Getting your company onboard with implementing workforce management software: a MyTutor webinar recap

Surfboard webinar on introducing WFM to your team with Scott Williams of MyTutor
Written by:
Picture of Natasha Ratanshi-Stein

Natasha Ratanshi-Stein , Founder & CEO


Our latest webinar with Scott Williams, Workforce Manager from MyTutor offered an insightful look into the implementation of workforce management (WFM) software. Scott shared his practical experience on when to make the shift from traditional methods and the key considerations involved in adopting WFM systems.

Triggers for implementing WFM softwares

Scott identified several critical triggers for moving to a WFM platform:

  • Overloaded traditional methods: The need arises when too many people have access to spreadsheets, leading to errors, slow processing, and unreliable data.
  • Inadequate reporting capabilities: Difficulty in offering accurate numbers and metrics to other departments signals the necessity for more robust solutions.
  • Impact on frontline operations: The decision to switch is often justified when traditional methods start affecting operational efficiency upon growing operational demands and complexity in workforce structure, as well as hindering the delivery of budgeting tasks and financial forecasting.

Navigating challenges of implementation

A key aspect of successfully implementing a WFM system involves addressing team resistance and altering perceptions about WFM software. Scott suggested mitigating resistance by underscoring the benefits of WFM, like more efficient scheduling and enhanced opportunities for staff development and training.

Additionally, Scott emphasised the importance of involving resistant team members in the selection and implementation process. This approach not only helps in shifting their perspective about WFM software, often misconceived as intrusive, but also fosters a more inclusive and accepting environment for the new system.

Facilitating decision making

The process of deciding on a workforce management (WFM) system involves a comprehensive approach that includes various organisational stakeholders. The decision-making group is typically comprised of customer service team managers, operations managers, business operations function, and the IT department. These stakeholders play a critical role in evaluating the suitability of the WFM system for their respective areas of operation.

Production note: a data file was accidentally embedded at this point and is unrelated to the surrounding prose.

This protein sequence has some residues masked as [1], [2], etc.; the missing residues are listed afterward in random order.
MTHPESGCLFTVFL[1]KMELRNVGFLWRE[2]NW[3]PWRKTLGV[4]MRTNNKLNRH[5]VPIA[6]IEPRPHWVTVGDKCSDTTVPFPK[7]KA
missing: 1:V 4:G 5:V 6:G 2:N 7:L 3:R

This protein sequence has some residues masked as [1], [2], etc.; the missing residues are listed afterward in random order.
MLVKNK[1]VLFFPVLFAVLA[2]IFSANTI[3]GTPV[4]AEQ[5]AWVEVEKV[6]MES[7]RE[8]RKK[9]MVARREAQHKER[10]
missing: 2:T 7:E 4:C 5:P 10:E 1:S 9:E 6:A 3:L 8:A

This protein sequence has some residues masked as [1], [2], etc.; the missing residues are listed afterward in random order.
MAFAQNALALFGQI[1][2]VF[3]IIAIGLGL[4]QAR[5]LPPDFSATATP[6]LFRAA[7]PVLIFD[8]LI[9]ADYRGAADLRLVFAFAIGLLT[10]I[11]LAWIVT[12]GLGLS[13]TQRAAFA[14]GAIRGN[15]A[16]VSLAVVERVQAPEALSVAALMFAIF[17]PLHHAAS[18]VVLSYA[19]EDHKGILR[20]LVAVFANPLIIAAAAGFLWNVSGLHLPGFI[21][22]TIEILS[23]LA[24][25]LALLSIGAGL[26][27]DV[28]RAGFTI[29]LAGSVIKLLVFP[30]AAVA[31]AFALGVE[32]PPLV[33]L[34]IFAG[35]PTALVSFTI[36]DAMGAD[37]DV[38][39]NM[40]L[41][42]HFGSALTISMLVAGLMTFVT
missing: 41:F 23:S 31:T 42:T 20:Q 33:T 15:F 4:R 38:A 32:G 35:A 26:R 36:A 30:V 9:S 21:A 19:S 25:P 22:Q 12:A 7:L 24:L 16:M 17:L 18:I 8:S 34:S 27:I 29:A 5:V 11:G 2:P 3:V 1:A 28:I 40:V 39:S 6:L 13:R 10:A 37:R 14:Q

Scott highlighted the importance of presenting a solid business case that clearly demonstrates the return on investment (ROI) to the final decision maker. This business case should articulate the tangible benefits of the WFM system, such as operational efficiencies, cost savings, and improved staff management. By effectively communicating these advantages, the decision-makers can be convinced of the value and necessity of the WFM system, facilitating a smoother approval and implementation process.

General advice from Scott on platform selection

  • UX importance: The user interface should be easy to use, modern, and not overly complex.
  • Integration capabilities: The platform should integrate seamlessly with current and future internal systems.
  • Market reviews: Take reference from SaaS product review platforms and read actual user feedbacks
  • Value sales demos: book comprehensive demos, engaging all relevant stakeholders in the initial product discovery process.
  • Agent transparency and empowerment: Choose a platform that provides transparency and empowers agents with data and operational insights.

Final thoughts from Scott

Scott’s overall advice for selecting a WFM software focuses on its ability to integrate, its feature set tailored to the business’s specific needs, and the importance of a user-friendly interface.

Engaging stakeholders in the selection process and ensuring the software matches both front-end and back-end needs are key to a successful implementation.